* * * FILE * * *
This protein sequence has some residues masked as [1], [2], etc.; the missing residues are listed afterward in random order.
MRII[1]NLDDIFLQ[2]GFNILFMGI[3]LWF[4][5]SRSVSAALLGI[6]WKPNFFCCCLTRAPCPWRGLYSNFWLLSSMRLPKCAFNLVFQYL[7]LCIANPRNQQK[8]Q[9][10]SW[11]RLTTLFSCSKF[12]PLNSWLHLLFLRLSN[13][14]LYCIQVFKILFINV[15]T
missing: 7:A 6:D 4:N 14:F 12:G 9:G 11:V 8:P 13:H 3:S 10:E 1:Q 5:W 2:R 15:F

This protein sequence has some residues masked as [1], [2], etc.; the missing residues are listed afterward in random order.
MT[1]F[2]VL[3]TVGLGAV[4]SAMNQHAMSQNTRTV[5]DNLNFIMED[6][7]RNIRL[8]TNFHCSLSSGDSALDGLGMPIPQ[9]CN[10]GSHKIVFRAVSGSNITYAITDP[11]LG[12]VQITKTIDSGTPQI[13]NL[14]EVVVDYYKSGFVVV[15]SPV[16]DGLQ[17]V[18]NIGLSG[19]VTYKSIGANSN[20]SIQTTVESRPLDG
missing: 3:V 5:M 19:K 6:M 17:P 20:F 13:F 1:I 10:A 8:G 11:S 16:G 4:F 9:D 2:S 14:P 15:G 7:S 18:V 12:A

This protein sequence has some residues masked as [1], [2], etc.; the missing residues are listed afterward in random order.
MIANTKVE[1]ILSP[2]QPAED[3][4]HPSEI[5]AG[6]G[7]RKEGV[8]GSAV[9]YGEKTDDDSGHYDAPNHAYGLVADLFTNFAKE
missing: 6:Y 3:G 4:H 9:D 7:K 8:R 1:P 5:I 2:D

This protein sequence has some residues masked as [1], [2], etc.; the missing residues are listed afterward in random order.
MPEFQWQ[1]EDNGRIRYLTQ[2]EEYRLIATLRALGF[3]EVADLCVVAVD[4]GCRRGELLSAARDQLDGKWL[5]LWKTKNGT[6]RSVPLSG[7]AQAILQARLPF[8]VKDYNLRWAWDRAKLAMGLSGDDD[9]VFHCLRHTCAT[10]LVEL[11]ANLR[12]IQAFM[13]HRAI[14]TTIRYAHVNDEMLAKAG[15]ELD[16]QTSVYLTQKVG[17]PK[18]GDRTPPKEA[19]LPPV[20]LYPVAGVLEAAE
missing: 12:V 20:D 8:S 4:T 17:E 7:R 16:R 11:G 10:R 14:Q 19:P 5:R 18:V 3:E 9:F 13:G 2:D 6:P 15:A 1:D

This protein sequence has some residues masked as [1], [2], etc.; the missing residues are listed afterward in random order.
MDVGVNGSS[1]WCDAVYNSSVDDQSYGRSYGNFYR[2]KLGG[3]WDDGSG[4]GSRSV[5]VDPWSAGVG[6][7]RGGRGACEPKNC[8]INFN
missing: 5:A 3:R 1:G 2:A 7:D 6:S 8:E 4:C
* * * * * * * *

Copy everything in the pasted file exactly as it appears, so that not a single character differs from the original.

This protein sequence has some residues masked as [1], [2], etc.; the missing residues are listed afterward in random order.
MRII[1]NLDDIFLQ[2]GFNILFMGI[3]LWF[4][5]SRSVSAALLGI[6]WKPNFFCCCLTRAPCPWRGLYSNFWLLSSMRLPKCAFNLVFQYL[7]LCIANPRNQQK[8]Q[9][10]SW[11]RLTTLFSCSKF[12]PLNSWLHLLFLRLSN[13][14]LYCIQVFKILFINV[15]T
missing: 7:A 6:D 4:N 14:F 12:G 9:G 11:V 8:P 13:H 3:S 10:E 1:Q 5:W 2:R 15:F

This protein sequence has some residues masked as [1], [2], etc.; the missing residues are listed afterward in random order.
MT[1]F[2]VL[3]TVGLGAV[4]SAMNQHAMSQNTRTV[5]DNLNFIMED[6][7]RNIRL[8]TNFHCSLSSGDSALDGLGMPIPQ[9]CN[10]GSHKIVFRAVSGSNITYAITDP[11]LG[12]VQITKTIDSGTPQI[13]NL[14]EVVVDYYKSGFVVV[15]SPV[16]DGLQ[17]V[18]NIGLSG[19]VTYKSIGANSN[20]SIQTTVESRPLDG
missing: 3:V 5:M 19:K 6:M 17:P 20:F 13:F 1:I 10:A 8:G 11:S 16:G 4:F 9:D 2:S 14:P 15:G 7:S 18:V 12:A

This protein sequence has some residues masked as [1], [2], etc.; the missing residues are listed afterward in random order.
MIANTKVE[1]ILSP[2]QPAED[3][4]HPSEI[5]AG[6]G[7]RKEGV[8]GSAV[9]YGEKTDDDSGHYDAPNHAYGLVADLFTNFAKE
missing: 6:Y 3:G 4:H 9:D 7:K 8:R 1:P 5:I 2:D

This protein sequence has some residues masked as [1], [2], etc.; the missing residues are listed afterward in random order.
MPEFQWQ[1]EDNGRIRYLTQ[2]EEYRLIATLRALGF[3]EVADLCVVAVD[4]GCRRGELLSAARDQLDGKWL[5]LWKTKNGT[6]RSVPLSG[7]AQAILQARLPF[8]VKDYNLRWAWDRAKLAMGLSGDDD[9]VFHCLRHTCAT[10]LVEL[11]ANLR[12]IQAFM[13]HRAI[14]TTIRYAHVNDEMLAKAG[15]ELD[16]QTSVYLTQKVG[17]PK[18]GDRTPPKEA[19]LPPV[20]LYPVAGVLEAAE
missing: 12:V 20:D 8:S 4:T 17:E 7:R 16:R 11:G 10:R 14:Q 19:P 5:R 18:V 3:E 9:F 13:G 2:D 6:P 15:A 1:D

This protein sequence has some residues masked as [1], [2], etc.; the missing residues are listed afterward in random order.
MDVGVNGSS[1]WCDAVYNSSVDDQSYGRSYGNFYR[2]KLGG[3]WDDGSG[4]GSRSV[5]VDPWSAGVG[6][7]RGGRGACEPKNC[8]INFN
missing: 5:A 3:R 1:G 2:A 7:D 6:S 8:E 4:C